Speaking at the Avon Valley Festival (photo: Amanda Curtin)

Like most established writers, I’m happy to discuss my books and related matters with all sorts of groups. I enjoy public speaking – formal or informal occasions – and have taken part in countless sessions over the years in libraries and literary festivals, bookshops and writers’ centres, universities and schools, prisons (as a visitor!) and clubs, meetings of historical societies and other professional associations. I’m particularly glad to conduct writing workshops.

There are many other public occasions where my role as presenter isn’t tied specifically to my work as a writer, though they’re indirectly connected. For instance I’ve been a keynote speaker at state or national conferences for various organisations including Museums Australia, Australian Association for the Teaching of English, Australian Corporate Lawyers Association, Local Government Managers Association, Australian College of Health Service Executives, and many academic bodies. Recent public lectures include one given at the joint invitation of the National Trust, ICOMOS and the Institute of Advanced Studies (UWA) to celebrate the International Day of Monuments and Sites (more information about that event here) and one on “History’s Grist and Fiction’s Mill” given in my capacity as the 2015 Battye Memorial Fellow.



As an experienced consultant my commissioned work has included writing, editing and other projects (often on curriculum matters or organisational communication) for more than 20 universities in Australia and overseas, a few secondary schools and several educational agencies (e.g. Victorian Curriculum & Assessment Board and the WA Curriculum Council). I’ve also undertaken contract research and report-writing for (among others) the Australia Council, Australian Universities Teaching Committee, , Business/Higher Education Roundtable,, City of Mandurah, City of South Perth, IGL Oil & Gas, Westonia Mines Ltd, Museums Australia, Local Government Managers Australia, and Routledge Pty Ltd. And I’ve been hired as a confidential mentor or executive coach for senior people in several organisations.

Details and testimonials on request.


Current or previous pro bono / volunteering activities include board memberships (Australian Society of Authors; Volunteering WA; Museums Australia National Council; State Library Board – ministerial appointee; Open Universities Australia; Community Leadership Australia; Guildford Grammar Council; Channel 31), chairing of the WA Premier’s Literary Awards Judging Panel and the Deafness Council Scholarship Panel; membership of the WA Heritage Council Register Committee; and Westcare ambassador.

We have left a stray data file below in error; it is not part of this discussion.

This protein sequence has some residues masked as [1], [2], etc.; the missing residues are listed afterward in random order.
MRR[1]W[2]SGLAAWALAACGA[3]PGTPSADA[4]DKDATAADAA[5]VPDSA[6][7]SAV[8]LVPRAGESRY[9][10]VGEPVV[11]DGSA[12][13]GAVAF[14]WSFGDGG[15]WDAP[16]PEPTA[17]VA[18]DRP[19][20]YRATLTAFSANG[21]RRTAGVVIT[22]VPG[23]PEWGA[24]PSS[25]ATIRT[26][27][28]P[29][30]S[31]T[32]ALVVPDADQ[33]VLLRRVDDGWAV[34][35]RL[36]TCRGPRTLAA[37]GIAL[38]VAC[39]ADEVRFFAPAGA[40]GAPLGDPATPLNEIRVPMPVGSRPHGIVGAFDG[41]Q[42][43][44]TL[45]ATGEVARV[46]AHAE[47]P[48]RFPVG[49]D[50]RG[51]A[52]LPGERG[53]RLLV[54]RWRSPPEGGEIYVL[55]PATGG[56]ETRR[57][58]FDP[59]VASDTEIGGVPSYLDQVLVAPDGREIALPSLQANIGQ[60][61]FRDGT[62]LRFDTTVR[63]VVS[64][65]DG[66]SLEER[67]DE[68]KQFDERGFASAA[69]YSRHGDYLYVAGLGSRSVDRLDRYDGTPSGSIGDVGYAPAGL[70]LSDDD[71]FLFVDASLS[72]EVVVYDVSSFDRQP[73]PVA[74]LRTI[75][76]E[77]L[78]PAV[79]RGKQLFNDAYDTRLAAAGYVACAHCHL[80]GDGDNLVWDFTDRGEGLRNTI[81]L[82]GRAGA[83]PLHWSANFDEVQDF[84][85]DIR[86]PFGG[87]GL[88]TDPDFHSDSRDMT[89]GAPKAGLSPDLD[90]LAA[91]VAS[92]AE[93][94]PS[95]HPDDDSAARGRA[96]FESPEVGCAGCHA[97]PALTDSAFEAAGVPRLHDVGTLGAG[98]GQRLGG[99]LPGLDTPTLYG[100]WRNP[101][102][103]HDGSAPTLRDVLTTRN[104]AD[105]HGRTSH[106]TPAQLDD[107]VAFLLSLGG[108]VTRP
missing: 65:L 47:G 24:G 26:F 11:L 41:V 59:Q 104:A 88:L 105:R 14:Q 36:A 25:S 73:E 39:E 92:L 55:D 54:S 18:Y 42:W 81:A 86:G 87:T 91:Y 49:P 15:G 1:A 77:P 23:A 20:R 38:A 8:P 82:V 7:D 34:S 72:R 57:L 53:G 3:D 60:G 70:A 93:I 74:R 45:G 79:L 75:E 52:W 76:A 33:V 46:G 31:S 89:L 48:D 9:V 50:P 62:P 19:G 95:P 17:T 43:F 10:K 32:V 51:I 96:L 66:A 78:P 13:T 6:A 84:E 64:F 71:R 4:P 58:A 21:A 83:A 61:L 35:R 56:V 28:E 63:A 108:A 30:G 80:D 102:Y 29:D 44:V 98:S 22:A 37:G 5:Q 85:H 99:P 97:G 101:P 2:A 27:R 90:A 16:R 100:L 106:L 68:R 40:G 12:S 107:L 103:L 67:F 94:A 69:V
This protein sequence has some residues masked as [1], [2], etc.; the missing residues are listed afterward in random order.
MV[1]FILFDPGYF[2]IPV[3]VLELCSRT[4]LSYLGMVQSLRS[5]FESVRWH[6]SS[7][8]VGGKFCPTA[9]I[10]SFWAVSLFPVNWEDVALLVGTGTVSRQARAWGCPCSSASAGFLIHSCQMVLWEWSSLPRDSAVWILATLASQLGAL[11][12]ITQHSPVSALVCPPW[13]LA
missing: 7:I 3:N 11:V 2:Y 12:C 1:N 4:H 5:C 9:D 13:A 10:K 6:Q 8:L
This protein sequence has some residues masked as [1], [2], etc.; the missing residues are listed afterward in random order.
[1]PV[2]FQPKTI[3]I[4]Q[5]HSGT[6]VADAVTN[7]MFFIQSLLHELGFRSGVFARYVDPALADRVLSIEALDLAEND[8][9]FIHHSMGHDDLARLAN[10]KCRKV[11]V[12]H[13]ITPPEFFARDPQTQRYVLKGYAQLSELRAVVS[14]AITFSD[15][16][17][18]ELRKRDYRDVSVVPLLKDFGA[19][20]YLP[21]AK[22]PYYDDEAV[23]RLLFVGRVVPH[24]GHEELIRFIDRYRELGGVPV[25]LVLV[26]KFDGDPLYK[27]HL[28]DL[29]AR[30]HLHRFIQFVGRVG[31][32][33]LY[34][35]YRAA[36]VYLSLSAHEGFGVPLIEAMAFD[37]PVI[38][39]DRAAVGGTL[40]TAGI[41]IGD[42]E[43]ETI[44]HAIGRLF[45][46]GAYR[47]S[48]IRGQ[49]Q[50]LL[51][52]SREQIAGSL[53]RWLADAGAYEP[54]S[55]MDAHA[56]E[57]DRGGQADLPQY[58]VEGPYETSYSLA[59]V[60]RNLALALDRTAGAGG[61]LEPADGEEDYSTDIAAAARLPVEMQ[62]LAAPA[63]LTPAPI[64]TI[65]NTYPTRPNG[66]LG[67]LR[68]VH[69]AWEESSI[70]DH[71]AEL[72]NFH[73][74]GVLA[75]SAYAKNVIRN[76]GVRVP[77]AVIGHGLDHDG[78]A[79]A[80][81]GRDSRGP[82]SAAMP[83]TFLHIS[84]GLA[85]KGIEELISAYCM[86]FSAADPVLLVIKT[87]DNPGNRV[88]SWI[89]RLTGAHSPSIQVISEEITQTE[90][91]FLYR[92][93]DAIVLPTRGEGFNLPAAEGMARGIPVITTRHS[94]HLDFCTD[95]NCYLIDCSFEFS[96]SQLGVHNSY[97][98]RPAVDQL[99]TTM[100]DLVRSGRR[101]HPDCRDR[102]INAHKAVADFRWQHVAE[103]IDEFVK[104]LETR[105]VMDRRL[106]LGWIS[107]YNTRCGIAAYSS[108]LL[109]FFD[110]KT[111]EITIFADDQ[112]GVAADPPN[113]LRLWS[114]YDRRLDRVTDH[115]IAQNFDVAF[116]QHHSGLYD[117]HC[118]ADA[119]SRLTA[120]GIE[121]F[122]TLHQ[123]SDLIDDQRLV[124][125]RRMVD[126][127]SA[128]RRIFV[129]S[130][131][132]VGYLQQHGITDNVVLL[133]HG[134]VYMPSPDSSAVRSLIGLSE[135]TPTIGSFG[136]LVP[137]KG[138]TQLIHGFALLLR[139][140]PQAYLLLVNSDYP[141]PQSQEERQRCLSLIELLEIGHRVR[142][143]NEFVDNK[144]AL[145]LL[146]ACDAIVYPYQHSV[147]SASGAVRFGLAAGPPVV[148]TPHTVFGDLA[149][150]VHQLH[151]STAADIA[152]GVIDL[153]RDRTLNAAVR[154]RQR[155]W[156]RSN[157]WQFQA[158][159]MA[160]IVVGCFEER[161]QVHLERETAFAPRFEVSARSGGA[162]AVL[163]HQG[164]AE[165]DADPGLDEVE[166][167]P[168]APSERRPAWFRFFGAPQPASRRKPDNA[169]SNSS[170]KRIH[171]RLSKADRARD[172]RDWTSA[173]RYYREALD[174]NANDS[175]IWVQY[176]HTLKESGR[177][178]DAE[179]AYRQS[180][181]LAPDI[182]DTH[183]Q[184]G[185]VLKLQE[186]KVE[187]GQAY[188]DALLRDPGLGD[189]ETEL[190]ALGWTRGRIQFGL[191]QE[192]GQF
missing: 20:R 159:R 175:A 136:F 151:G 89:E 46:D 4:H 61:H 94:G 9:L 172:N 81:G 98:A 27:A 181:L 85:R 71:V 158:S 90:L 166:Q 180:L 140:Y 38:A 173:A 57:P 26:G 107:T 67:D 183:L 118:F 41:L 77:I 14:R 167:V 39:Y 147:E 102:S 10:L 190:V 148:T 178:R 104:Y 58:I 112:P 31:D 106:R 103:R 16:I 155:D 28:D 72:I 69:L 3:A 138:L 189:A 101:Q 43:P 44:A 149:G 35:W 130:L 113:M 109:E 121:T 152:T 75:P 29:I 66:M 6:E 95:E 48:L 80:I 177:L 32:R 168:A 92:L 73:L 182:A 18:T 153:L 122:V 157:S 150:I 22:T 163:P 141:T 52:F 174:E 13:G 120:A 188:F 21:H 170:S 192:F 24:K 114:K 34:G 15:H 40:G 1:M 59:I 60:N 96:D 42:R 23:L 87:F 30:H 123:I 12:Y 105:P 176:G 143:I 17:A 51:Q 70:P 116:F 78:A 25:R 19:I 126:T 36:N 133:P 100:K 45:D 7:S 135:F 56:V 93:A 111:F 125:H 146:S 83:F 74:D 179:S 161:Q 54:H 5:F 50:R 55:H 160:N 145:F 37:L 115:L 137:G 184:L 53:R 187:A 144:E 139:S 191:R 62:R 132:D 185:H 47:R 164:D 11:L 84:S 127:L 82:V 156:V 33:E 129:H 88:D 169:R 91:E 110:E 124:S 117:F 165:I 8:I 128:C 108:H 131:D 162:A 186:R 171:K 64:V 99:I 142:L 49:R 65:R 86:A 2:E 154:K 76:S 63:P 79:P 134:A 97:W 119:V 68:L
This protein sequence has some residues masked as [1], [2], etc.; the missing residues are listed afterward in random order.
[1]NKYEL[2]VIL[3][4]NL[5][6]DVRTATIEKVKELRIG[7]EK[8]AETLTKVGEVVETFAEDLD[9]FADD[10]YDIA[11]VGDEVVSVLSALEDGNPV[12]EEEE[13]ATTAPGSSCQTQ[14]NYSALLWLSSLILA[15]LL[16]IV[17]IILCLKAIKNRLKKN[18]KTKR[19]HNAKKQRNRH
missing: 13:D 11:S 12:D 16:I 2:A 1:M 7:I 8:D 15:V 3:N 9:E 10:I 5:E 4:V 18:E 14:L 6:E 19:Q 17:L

6 thoughts on “MY OTHER ACTIVITIES

  1. I am analysing a poem called Alfred and the Phone-boxes in my year 10 English class and just wanted to verify that you were in fact the author. Although I cannot find any other fiction writers by the name of Ian Reid I have been unable to find documentation that you are in fact the Ian Reid who wrote the poem I’m looking at. If you are the writer please know that I thoroughly enjoyed reading it.

  2. Hi Amber – What a pleasant surprise to hear from you! Yes, that’s my poem, written many years ago. I’m glad you like it. I wonder where you may have encountered it… If I remember rightly it was included with a few other early poems of mine in an anthology titled Pattern & Voice – perhaps that’s your source? It’s part of a little group of ‘Alfred’ poems (another one was anthologised in The Oxford Book of Australian Light Verse) that first appeared in a long-out-of-print selection of my poetry. Anyway, nice to ‘meet’ you now through my website. Best wishes. – Ian

  3. Hi Ian,
    I have been looking for some elegies for my Grade 9 Speech and Drama class when I stumbled upon your poem “The Coat” which was in the anthology “Pattern and Voice”. I thought this was a great little work for the purpose. On visiting your website I then discovered the “Alfred” poems.
    Thank you,
    Marjory Compton

  4. Hi Marjory
    How nice to know that you’ve found that poem of mine suitable for your class. Your comment encourages me to think of making use of The Coat myself in some writing workshops I’ll be conducting in schools this year. Best wishes!

  5. Hi Ian,

    I enjoyed your review of the Aunts Story, thank you. Im three parts of the way through it and your analysis connfirmed my suspicions of what was ‘going on’ in the novel and with the unusual text….even for Patrick White. I would very much like to hear your thoughts on the prolific use of the colour yellow in descriptions.

    Thank you, Best regards, Peter

  6. Hi Peter,
    White has a strongly visual imagination, and colour is prominent in the patterns of imagery that run through his fiction. Though I don’t think there’s any colour-coded allegorical consistency about it, The Aunt’s Story tends to associate yellow with an external view of things (Theo’s skin looks yellow, the Meroe house looks yellow, and so on), in contrast to the recurring images of blackness that often seem to connote deeper perceptions — more inward and more responsive to mystery. That, anyway, is how I recall it, but there may be more that I’ve failed to see or remember.

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